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NPR

Is Jennifer Hudson's Tragedy All Too Common?

Jurors in Chicago recently reached a verdict in the murder case against William Balfour, the man accused of killing Oscar-winner Jennifer Hudson's mother, brother, and nephew. Host Michel Martin speaks with WBEZ reporter Natalie Moore about the elements of race, class, and violence in Chicago's South Side that came into play in the trial.
NPR

Is There A Better Way To Talk About Obesity?

A recent study projects that more than 40 percent of Americans will be obese by the year 2030. Host Michel Martin delves into the cultural factors that might be preventing African-Americans and Latinos from losing weight. Martin speaks with Jane Delgado of the National Alliance for Hispanic Health, and Jenee Desmond-Harris of The Root.
NPR

An Ongoing Journey To Fulfill A Mother's Last Wish

For those people whose mothers have passed away, Mother's Day is often a day of remembrance. Host Michel Martin speaks with one woman about her 10 year — and still counting — journey to fulfill her mother's last wish. Daniele Seiss' story, "My Mothers Ashes," was featured in this week's Washington Post Magazine.
NPR

Uneven Economy Evens The Field For Obama, Romney

Lately, key economic indicators seem to be moving sideways. The lack of clear improvement or real weakness has turned the presidential race into a seeming statistical tie.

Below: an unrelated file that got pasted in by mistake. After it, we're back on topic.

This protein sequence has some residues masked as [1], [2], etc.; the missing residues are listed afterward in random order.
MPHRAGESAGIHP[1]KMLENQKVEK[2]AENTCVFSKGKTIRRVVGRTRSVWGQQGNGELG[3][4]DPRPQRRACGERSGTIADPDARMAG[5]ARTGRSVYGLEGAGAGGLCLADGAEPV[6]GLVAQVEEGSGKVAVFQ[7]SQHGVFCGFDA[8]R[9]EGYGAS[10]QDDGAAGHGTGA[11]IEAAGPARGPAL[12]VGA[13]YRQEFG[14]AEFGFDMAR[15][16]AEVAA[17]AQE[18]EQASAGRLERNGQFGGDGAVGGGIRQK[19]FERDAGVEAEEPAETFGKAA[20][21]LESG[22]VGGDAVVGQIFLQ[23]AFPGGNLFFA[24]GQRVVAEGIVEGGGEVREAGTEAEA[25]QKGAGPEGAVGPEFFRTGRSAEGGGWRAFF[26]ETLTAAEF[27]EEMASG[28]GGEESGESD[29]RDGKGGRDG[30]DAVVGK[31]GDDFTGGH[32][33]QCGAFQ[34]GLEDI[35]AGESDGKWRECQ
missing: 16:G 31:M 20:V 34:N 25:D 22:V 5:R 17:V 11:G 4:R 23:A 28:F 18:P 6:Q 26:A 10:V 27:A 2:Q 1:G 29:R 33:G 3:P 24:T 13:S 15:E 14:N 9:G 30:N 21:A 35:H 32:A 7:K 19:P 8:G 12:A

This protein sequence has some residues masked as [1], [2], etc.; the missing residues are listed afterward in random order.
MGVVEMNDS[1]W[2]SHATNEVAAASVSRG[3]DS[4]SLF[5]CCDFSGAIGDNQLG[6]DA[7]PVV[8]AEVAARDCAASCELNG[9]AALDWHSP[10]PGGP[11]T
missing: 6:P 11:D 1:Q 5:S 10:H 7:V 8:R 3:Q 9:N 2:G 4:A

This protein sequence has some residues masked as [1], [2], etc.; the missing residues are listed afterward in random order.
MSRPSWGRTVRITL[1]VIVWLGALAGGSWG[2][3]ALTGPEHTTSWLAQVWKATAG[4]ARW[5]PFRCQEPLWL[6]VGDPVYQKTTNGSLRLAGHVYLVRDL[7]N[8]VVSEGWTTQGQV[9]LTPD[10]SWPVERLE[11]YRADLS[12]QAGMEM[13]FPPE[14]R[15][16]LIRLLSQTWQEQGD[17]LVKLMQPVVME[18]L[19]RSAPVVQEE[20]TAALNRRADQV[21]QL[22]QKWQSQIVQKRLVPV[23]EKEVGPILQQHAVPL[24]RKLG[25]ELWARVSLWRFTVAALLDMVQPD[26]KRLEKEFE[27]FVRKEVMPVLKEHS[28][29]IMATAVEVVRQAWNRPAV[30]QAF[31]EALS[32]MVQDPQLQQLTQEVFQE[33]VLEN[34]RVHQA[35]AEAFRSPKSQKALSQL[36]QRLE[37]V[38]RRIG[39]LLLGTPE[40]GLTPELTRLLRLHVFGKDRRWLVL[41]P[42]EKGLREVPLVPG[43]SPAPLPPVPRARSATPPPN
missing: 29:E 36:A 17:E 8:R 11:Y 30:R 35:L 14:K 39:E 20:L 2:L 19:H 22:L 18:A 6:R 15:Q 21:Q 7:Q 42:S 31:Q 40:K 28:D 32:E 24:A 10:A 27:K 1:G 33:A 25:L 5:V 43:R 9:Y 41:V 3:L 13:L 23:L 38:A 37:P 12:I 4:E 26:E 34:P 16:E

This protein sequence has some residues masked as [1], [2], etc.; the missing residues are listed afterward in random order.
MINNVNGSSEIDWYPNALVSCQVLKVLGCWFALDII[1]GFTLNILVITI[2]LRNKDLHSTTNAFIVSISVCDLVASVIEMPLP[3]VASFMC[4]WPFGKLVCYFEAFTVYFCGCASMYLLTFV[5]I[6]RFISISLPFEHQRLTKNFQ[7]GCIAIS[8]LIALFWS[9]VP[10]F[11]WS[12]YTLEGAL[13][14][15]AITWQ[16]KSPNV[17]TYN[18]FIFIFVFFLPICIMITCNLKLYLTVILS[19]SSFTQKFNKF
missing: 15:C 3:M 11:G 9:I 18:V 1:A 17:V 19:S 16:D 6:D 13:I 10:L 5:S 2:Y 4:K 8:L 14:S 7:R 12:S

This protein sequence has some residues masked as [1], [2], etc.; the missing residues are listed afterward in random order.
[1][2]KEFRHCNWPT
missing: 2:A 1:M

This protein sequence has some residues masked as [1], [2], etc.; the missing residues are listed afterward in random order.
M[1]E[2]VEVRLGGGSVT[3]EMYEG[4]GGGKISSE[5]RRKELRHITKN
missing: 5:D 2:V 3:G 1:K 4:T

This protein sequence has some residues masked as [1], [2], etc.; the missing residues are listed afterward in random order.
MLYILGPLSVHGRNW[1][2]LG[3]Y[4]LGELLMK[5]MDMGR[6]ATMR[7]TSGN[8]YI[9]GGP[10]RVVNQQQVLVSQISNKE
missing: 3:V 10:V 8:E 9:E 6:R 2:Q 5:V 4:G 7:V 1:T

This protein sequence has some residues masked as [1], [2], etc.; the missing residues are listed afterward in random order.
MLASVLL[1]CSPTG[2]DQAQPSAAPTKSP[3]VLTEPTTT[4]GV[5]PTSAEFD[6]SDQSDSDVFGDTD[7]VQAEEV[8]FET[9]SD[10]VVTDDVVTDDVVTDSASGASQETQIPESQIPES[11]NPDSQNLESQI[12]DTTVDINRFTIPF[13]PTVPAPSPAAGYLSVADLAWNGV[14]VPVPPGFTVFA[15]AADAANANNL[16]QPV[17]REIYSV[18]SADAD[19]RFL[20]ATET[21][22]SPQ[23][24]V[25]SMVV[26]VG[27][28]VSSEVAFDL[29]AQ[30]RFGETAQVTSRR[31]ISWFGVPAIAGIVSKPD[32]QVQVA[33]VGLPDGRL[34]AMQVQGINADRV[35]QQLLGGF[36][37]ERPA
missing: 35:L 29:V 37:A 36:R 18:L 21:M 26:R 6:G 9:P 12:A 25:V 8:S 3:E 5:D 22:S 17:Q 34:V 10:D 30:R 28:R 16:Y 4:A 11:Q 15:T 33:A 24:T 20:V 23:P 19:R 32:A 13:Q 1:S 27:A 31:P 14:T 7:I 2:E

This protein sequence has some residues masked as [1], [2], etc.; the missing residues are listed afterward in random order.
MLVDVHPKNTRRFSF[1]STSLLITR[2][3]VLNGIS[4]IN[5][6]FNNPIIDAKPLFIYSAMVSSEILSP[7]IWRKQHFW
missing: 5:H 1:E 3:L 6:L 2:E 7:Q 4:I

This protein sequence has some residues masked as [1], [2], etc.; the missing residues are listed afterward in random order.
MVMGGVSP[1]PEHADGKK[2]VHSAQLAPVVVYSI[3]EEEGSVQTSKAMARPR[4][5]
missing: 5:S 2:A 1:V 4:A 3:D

NPR

Science And The Fracking Boom: Missing Answers

People living on the front step of the natural gas boom have the same questions: What kinds of pollutants are entering our water and air, and are those pollutants making us sick? Explore key components of the natural gas production process — and the questions scientists are asking.
NPR

Sophia Is No. 1 Among Girls' Names; Mason Soars To Near Top Among Boys

Jacob remains the most popular name for boys born in the U.S., as it has been since 1999. Meanwhile, there's good news for fans of the King: Elvis is back in the top 1,000.
NPR

Baby Names: The Latest Partisan Divide?

There's a real difference in the type of names people give their children in red states as opposed to blue states. It's the opposite of what you might expect.

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